Ovary position in relation to perianth

are all important. Ovary position in relation to perianth Hypogynous (superior ovary) Cranesbill ( Geranium

Hypogynous (superior ovary) Cranesbill (Geranium sylvaticum)

GERANIACEAE

ONAGRACEAE
ONAGRACEAE
Cranesbill ( Geranium sylvaticum ) G ERANIACEAE ONAGRACEAE Perigynous (around ovary) Cherry ( Prunus avium )

Perigynous (around ovary) Cherry (Prunus avium)

ROSACEAE

Epigynous (inferior ovary) Fuschia (Fuschia species)

Perianth parts absent, reduced or indistinguishable

species) Perianth parts absent, reduced or indistinguishable sepal s c a r Sepals lost when flowers

sepal

scar

Sepals lost when flowers open Poppy (Papaver species)

PAPAVERACEAE

Parts free/fused

Poppy ( Papaver species) P APAVERACEAE Parts free/fused Sepals, petals, anthers & carpels free Creeping

Sepals, petals, anthers & carpels free Creeping buttercup (Ranunculus repens)

RANUNCULACEAE

Creeping buttercup ( Ranunculus repens ) R ANUNCULACEAE nectary Reduced petals Petals reduced to nectaries.

nectary

Reduced petals Petals reduced to nectaries. Hellebore (Helleborus viridis)

RANUNCULACEAE

nectaries. Hellebore ( Helleborus viridis ) R ANUNCULACEAE Sepals fused Petals free, carpels fused. Bladder campion

Sepals fused Petals free, carpels fused. Bladder campion (Silene vulgaris)

CARYOPHYLLACEAE

fused. Bladder campion ( Silene vulgaris ) C ARYOPHYLLACEAE Petals and sepals identical (tepals) – Monocot

Petals and sepals identical (tepals) – Monocot plants Lily (Lilium species)

LILIACEAE

– Monocot plants Lily ( Lilium species) L ILIACEAE Petals fused Sepals free, carpels fused. Strawberry

Petals fused Sepals free, carpels fused. Strawberry tree (Arbutus unedo)

ERICACEAE

Terminology:

parts free, e.g. petals = polypetalous

Flower symmetry

Actinomorphic (radially symmetrical) Mallow (Althaea cannabina) MALVACEAE Illustrations: Debbie Maizels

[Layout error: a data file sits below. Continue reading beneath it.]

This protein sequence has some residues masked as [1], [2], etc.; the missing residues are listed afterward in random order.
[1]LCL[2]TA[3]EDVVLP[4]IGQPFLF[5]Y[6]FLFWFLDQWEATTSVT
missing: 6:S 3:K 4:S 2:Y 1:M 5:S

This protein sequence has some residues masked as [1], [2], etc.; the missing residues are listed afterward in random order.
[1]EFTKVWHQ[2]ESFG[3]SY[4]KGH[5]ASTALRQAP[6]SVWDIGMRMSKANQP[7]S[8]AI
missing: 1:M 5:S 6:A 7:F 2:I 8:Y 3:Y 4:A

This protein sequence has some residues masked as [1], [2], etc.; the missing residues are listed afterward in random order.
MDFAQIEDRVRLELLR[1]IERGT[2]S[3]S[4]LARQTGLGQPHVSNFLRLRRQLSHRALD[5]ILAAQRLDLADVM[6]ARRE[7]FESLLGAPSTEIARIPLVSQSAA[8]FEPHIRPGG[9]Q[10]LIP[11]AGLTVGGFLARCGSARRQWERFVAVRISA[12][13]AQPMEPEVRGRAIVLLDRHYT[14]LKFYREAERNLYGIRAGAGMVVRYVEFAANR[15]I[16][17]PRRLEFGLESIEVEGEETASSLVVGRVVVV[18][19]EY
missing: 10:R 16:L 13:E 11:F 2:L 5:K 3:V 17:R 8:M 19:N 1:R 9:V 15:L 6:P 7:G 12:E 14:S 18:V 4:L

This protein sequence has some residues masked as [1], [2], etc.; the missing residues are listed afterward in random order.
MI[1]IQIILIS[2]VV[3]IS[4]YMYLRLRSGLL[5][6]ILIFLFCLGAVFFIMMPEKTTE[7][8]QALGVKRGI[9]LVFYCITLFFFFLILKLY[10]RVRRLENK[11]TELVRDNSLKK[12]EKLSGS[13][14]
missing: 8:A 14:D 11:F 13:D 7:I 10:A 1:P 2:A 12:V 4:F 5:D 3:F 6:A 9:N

Actinomorphic
(radially symmetrical)
Mallow (Althaea cannabina)
MALVACEAE
Illustrations: Debbie Maizels

parts fused, e.g. sepals = gamosepalous

Debbie Maizels parts fused, e.g. sepals = gamosepalous Zygomorphic (bilaterally symmetrical) Perennial pea (

Zygomorphic (bilaterally symmetrical) Perennial pea (Lathyrus latifolia)

FABACEAE

Inflorescences –

reproductive shoot

bearing flowers

Inflorescences – reproductive shoot bearing flowers Cyme Comfrey ( Symphytum officinale) B ORAGINACEAE Raceme

Cyme Comfrey (Symphytum officinale)

BORAGINACEAE

flowers Cyme Comfrey ( Symphytum officinale) B ORAGINACEAE Raceme Shepherd’s purse ( Capsella bursa-pastoris ) B

Raceme

Shepherd’s purse

(Capsella bursa-pastoris)

BRASSICACEAE

The lowest structures are seed capsules

) B RASSICACEAE The lowest structures are seed capsules Umbel Fool’s parsley ( Aethusa cynapium )

Umbel Fool’s parsley (Aethusa cynapium)

APIACEAE

Umbel Fool’s parsley ( Aethusa cynapium ) A PIACEAE Ray floret disk floret Capitulum – flower

Ray

floret

disk

floret

Capitulum – flower head Sea aster (Aster tripolium)

ASTERACEAE

Further information

Bell A. D. & Bryan A. (1993) Plant Form: an Illustrated Guide to Flowering Plant Morphology. Oxford University Press, Oxford.

Heywood V. H. (1993) Flowering Plants of the World. Batsford Press, London.

Baumgardt J. P. (1982) How to Identify Flowering Plant Families. Timber Press, Portland, Oregon.

© Copyright 2000, Board of Trustees Royal Botanic Gardens, Kew Printed on recycled paper